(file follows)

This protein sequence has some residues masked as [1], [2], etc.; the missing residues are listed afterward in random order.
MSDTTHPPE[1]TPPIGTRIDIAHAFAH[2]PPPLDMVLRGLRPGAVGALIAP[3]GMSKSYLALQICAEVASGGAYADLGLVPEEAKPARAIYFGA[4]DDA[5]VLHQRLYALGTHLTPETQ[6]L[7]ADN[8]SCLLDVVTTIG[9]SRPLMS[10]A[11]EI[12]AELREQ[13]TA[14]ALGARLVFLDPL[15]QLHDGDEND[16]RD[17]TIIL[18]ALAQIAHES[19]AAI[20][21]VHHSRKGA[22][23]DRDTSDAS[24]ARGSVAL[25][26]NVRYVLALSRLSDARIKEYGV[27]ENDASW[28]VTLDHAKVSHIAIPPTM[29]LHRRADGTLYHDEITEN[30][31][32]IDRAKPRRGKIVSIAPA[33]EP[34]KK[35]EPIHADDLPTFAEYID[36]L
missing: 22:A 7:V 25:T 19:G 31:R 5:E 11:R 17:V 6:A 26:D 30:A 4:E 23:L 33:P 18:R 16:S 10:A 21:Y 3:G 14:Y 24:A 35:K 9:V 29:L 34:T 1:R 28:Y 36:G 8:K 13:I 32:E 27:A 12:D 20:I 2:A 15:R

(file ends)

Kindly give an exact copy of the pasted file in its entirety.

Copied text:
This protein sequence has some residues masked as [1], [2], etc.; the missing residues are listed afterward in random order.
MSDTTHPPE[1]TPPIGTRIDIAHAFAH[2]PPPLDMVLRGLRPGAVGALIAP[3]GMSKSYLALQICAEVASGGAYADLGLVPEEAKPARAIYFGA[4]DDA[5]VLHQRLYALGTHLTPETQ[6]L[7]ADN[8]SCLLDVVTTIG[9]SRPLMS[10]A[11]EI[12]AELREQ[13]TA[14]ALGARLVFLDPL[15]QLHDGDEND[16]RD[17]TIIL[18]ALAQIAHES[19]AAI[20][21]VHHSRKGA[22][23]DRDTSDAS[24]ARGSVAL[25][26]NVRYVLALSRLSDARIKEYGV[27]ENDASW[28]VTLDHAKVSHIAIPPTM[29]LHRRADGTLYHDEITEN[30][31][32]IDRAKPRRGKIVSIAPA[33]EP[34]KK[35]EPIHADDLPTFAEYID[36]L
missing: 22:A 7:V 25:T 19:G 31:R 5:E 11:R 17:V 6:A 26:D 30:A 4:E 23:L 33:P 18:R 16:S 10:A 21:Y 3:G 14:Y 24:A 35:K 9:V 29:L 34:T 1:R 28:Y 36:G 8:K 13:I 32:E 27:A 12:D 20:I 2:A 15:R